Abrahamson: Ligety exits quietly, Hirscher brilliant again

Marcel Hirscher

PYEONGCHANG, South Korea — Marcel Hirscher, the Austrian ski god, is finally having his moment. King of the World Cup tour for the past seven seasons, on Sunday Hirscher won his second Olympic gold, in the giant slalom. 

Hirscher had won a grand total of no Olympic medals, nada, zip, zero in two prior Games. Now he might — could, should — win three here at PyeongChang. The slalom, another Hirscher specialty, is due to be run Thursday.

To watch Hirscher ski is to watch one of the great athletes of our — or any — time. Like being courtside in Chicago to see Michael Jordan back in the day. At Wimbledon for a Roger Federer volley. At the Water Cube in Beijing in 2008 when Michael Phelps was swimming the butterfly.

Even if you don’t know the first thing about alpine skiing, this is why the Olympics, and Marcel Hirscher, are great, and why it’s so doubly great that the Olympic spotlight is turning Hirscher’s way, so the world — beyond alpine ski geeks, and the crush of the Austrian media — can fully appreciate him. He is rhythm in motion. 

Where Bode Miller used to attack the mountain, Hirscher speaks to it. With the precision of his long, arcing turns through the ice and snow, each of his races becomes an opportunity for performance art, a display — genuinely — of athletic genius.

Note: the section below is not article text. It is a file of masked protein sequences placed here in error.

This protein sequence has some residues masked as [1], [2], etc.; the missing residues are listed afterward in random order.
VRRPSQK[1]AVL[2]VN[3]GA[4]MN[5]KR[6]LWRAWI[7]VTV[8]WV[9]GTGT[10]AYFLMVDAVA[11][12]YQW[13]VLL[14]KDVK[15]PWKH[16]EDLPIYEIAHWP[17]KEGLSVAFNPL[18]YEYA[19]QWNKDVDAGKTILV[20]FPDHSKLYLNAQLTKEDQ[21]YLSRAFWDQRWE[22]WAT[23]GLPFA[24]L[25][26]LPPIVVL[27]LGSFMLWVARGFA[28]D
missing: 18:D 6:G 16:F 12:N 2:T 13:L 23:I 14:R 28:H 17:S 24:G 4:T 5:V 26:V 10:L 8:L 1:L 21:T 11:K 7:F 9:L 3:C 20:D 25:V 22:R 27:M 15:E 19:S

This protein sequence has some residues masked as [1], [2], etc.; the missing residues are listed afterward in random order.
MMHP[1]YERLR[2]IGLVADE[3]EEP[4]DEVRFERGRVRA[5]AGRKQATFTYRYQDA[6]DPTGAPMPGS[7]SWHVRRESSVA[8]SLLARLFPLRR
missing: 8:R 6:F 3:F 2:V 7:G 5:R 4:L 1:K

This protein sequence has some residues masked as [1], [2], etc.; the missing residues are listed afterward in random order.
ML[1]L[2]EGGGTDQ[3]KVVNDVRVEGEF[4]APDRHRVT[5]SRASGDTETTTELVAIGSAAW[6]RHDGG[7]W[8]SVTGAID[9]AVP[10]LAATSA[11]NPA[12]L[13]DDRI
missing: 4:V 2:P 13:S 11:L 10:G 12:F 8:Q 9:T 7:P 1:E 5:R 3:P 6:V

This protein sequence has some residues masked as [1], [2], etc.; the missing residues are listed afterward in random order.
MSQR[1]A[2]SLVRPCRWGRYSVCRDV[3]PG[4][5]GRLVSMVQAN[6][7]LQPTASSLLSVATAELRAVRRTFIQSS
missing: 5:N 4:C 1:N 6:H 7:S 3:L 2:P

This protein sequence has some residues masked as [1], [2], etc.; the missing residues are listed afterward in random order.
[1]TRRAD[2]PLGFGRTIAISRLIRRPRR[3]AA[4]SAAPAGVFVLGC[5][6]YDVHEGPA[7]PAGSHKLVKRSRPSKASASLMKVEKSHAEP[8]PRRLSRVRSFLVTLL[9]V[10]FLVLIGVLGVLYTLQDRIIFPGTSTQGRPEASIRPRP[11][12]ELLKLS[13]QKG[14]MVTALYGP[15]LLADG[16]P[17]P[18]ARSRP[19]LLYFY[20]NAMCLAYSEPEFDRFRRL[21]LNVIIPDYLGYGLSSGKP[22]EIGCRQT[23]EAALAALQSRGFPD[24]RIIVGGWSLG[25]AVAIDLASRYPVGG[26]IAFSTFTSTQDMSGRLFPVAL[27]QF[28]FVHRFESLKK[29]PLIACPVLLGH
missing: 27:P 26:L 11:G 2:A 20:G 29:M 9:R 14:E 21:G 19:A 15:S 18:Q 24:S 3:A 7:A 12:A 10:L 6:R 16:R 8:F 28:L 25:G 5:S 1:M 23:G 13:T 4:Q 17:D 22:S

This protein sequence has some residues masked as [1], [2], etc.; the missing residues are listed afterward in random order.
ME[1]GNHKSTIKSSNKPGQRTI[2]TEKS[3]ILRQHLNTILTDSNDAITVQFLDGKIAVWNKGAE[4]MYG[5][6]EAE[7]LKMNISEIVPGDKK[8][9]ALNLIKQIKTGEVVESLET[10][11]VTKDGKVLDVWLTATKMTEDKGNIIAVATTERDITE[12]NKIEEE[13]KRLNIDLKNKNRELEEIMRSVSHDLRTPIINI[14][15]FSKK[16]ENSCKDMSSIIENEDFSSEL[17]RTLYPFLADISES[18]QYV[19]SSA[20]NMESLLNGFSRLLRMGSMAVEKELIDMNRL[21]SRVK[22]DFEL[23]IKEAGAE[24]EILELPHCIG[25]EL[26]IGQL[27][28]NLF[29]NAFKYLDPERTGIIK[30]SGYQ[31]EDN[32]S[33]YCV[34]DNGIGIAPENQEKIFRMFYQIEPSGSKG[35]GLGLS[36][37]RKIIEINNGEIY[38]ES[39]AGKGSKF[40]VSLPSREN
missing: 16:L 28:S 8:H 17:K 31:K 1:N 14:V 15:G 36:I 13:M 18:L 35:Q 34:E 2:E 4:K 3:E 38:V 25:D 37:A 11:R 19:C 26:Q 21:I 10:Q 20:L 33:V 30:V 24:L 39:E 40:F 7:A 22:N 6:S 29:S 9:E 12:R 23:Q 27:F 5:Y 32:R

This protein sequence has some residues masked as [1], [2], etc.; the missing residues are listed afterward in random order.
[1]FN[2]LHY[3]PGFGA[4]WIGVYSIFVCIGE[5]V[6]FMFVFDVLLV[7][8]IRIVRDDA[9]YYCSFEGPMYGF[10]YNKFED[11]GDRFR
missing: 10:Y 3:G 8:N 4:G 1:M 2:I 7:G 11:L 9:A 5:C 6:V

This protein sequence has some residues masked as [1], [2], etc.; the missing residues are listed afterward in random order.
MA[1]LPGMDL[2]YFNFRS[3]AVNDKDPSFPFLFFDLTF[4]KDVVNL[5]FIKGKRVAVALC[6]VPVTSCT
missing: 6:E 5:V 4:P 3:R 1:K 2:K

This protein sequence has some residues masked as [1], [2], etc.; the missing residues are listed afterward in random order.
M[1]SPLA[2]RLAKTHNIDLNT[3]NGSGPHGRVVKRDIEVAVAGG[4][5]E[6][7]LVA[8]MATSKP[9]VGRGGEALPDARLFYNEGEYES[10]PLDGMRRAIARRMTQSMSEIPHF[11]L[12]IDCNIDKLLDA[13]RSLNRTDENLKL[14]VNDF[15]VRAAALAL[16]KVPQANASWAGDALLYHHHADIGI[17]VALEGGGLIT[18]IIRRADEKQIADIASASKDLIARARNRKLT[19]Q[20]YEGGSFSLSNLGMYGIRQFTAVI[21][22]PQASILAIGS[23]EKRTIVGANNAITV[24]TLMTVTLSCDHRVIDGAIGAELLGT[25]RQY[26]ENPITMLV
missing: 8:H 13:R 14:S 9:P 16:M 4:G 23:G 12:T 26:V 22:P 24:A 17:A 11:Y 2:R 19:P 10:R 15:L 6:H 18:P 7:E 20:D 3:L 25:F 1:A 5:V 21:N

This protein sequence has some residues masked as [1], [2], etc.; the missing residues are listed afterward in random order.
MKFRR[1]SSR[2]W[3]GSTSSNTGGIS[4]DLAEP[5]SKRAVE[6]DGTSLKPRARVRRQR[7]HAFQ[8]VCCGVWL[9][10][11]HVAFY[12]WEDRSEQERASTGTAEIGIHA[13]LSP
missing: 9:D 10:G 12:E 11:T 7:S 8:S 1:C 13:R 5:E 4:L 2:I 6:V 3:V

Also, Hirscher for sure has a way with words.

Hirscher finished in fourth in this event in both Vancouver in 2010 and Sochi in 2014. Last week, he made up for the one thing missing on his resume — an Olympic gold — with victory in the super-combined, then offered one of the great quotes, testimony to the intensity of high-stakes alpine skiing in Austria:

“For sure. I’m super-happy because now this stupid question is gone away. If I’m thinking that my career is perfect without a gold medal, now this question is, zzz, deleted.”

Since Sochi, Hirscher has run 33 World Cup giant slaloms. The results: 1st: 17, 2nd: 7, 3rd, 4. That’s 28. His worst finish: sixth. 

To win more than half your starts in — any discipline in — alpine racing is, in a word, ridonculous. 

To compare:

France’s Alexis Pinturault: 1st, 9; 2nd, 5; 3rd, 3. That’s a total of 17. (Hirscher has that many first-place finishes.) Worst: DNF.

Norway’s Henrik Kristoffersen: 1st, 1; 2nd, 4; 3rd, 6. That’s 11. Worst: DNF.

If you’re Kristoffersen or Pinturault, aren’t you feeling, say, a little like Scottie Pippen? Great in your own right but, you know?

This World Cup season alone, Kristoffersen has finished second to Hirscher six times. 

In the super-combined here at these Games, Pinturault took second, behind Hirscher. 

In Sunday’s race, Kristoffersen finished second, 1.27 seconds back of Hirscher. Pinturault finished third, 1.31 behind.

American racer Ted Ligety used to own this event: the Sochi 2014 giant slalom gold medalist, he was world champion in 2011, 2013 and 2015. Pinturault took Sochi 2014 bronze.

Odds were always against Ligety repeating. Only once in history has the Olympic male giant slalom champ repeated: the Italian Alberto Tomba, 1988 and 1992. The odds grew longer when, in January 2016, Ligety tore the ACL in his right knee; almost exactly a year later, he announced he was having back surgery. 

“I am the healthiest I have felt in I don’t know how many years, a long time now,” Ligety said at the start of these Games.

Indeed, on Jan. 28, Ligety had reached a World Cup podium for the first time since 2015, a third-place in a GS in Garmisch-Partenkirchen, Germany.